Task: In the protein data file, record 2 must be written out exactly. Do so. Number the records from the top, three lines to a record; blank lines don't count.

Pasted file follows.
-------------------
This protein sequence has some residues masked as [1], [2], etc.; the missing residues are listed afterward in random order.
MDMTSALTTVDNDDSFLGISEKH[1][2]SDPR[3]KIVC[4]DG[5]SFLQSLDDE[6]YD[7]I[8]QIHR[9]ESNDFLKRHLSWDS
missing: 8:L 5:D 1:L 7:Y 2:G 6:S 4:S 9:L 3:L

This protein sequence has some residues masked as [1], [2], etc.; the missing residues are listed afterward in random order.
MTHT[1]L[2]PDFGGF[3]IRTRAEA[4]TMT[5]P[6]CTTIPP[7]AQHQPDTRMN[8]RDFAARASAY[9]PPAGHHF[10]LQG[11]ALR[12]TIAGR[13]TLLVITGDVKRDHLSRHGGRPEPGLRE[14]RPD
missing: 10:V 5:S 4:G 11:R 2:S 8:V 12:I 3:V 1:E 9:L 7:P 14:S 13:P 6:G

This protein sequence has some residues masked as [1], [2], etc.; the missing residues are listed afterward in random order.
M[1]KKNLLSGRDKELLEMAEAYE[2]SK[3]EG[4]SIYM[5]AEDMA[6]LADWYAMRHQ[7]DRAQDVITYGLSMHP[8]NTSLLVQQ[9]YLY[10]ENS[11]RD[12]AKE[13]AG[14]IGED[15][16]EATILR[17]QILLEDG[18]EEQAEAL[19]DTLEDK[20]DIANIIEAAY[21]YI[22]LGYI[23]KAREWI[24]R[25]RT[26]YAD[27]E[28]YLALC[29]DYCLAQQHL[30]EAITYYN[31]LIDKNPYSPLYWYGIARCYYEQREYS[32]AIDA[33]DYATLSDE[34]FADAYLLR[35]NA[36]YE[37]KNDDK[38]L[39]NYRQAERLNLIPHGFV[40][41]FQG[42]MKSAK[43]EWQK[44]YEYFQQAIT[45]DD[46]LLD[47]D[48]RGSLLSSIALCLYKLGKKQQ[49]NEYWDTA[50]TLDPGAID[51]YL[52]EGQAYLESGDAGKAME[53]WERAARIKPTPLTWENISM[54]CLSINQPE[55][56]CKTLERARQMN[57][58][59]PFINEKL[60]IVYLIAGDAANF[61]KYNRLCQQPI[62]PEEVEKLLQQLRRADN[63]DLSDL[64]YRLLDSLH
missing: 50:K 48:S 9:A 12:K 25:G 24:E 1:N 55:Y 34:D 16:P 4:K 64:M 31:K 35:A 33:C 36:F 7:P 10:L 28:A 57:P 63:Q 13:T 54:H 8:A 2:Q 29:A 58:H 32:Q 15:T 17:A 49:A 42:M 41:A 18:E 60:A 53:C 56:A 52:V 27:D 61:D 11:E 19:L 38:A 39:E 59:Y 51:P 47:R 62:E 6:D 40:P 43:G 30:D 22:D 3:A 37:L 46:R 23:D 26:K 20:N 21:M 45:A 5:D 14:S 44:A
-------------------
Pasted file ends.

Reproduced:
This protein sequence has some residues masked as [1], [2], etc.; the missing residues are listed afterward in random order.
MTHT[1]L[2]PDFGGF[3]IRTRAEA[4]TMT[5]P[6]CTTIPP[7]AQHQPDTRMN[8]RDFAARASAY[9]PPAGHHF[10]LQG[11]ALR[12]TIAGR[13]TLLVITGDVKRDHLSRHGGRPEPGLRE[14]RPD
missing: 10:V 5:S 4:G 11:R 2:S 8:V 12:I 3:V 1:E 9:L 7:P 14:S 13:P 6:G